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Archive for the ‘Literary Links’ Category

Peter Pan

Short-story Thursdays recently supplied a pair of short stories by J. M. Barrie (“A Powerful Drug” and “The Inconsiderate Waiter”). I enjoyed both, especially the latter, which is funny and charming and ultimately heart-warming.

Barrie’s whimsical writing, buoyant and sly, both cynical and not (this last insight borrowed from another SST reader), is a delight. He lets his characters show themselves, which is a writerly gift (exemplified by Jane Austen) that cannot be over-praised. So many authors pound away at their material, deadening the senses with their heavy-handed pronouncements and creaking plot machinery (sadly I’m thinking of the book I am currently reading, or enduring, “The Emperor of Ocean Park.”) In any case, thinking of Barrie got me thinking of Peter Pan and my favorite quote therein:

“What’s your name?’ he asked.
‘Wendy Moira Angela Darling,’ she replied with some satisfaction. ‘What is your name?’
‘Peter Pan.’
She was already sure that he must be Peter, but it did seem a comparatively short name.
‘Is that all?’
‘Yes,’ he said rather sharply. He felt for the first time that it was a shortish name.
‘I’m so sorry,’ said Wendy Moira Angela.
‘It doesn’t matter,’ Peter gulped.
She asked where he lived.
‘Second to the right,’ said Peter, ‘and then straight on till morning.’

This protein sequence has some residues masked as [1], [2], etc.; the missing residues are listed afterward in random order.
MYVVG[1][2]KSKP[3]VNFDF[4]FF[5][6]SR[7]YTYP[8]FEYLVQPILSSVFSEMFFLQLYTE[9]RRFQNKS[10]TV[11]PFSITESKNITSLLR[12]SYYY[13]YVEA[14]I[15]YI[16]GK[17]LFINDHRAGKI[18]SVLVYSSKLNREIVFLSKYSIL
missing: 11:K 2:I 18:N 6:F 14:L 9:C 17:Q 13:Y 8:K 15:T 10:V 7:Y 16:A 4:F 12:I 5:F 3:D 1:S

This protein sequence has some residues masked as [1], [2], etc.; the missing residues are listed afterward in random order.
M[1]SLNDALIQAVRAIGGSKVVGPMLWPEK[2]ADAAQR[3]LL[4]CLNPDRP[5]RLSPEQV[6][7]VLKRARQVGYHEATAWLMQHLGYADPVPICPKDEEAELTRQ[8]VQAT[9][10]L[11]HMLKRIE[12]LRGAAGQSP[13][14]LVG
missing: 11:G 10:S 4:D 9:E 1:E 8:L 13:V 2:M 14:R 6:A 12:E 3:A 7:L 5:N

‘What a funny address!’
Peter had a sinking feeling. For the first time he felt that perhaps it was a funny address.

It makes me sad that children don’t read Peter Pan anymore, thanks to Disney, I guess.

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When I first moved to Lowell about 20 years ago, I got interested in Jack Kerouac and was intrigued by a reference in “On the Road” to a book by Eugene Sue entitled “The Mysteries of Paris.” I often thought I should find the book and read it, but, in those pre-internet days, never did track it down.  Recently, while (finally) reading “The Proud Tower” by Barbara Tuchman, I was reminded of this long-ago impulse when I read that Eugene V. Debs was named after two authors (Sue and Victor Hugo). I decided to do some googling and learned that Sue’s novel, serialized in 90 parts from 1842 to 1843, had been so popular it had spawned a “city mysteries” genre.  The article added that Michael Chabon had written a book in 1988 as a tribute these works.  At is happens, that book, “The Mysteries of Pittsburgh” is sitting, as yet unread, but highly anticipated, on my nightstand, purchased after listening to and thoroughly enjoying “The Yiddish Policeman’s Union.” For some reason,  I didn’t draw a connection between the two titles until the Tuchman reference started me thinking of the earlier work. I immediately opened up and started enjoying “Pittsburgh” and may yet get around to “Paris.”

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Life of Jane

So, I was also dreading Miss Austen Regrets, the most recent of the PBS series “The Complete Jane Austen.”  I was afraid it would be simplistic and reductive, overemphasizing early flirtations and making overt connections between her life and the novels, like the recent movie Becoming Jane.  However, it was nothing of the kind.  By dealing with her final three years, they showed her at the height of her creative powers (finishing Emma and working on Persuasion) and settled in the life of a spinster with her mother and sister.  Her relationship with Cassandra is beautifully done (although I never heard that Cassandra persauded Jane not to marry Harris Bigg-Withers).  I also like the allusions to doctors and seaside treatments that inform her unfinished work, Sanditon (would have been a masterpiece, I’m sure).   Alas, her career was perfect in being much too short!

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MP – I liked it!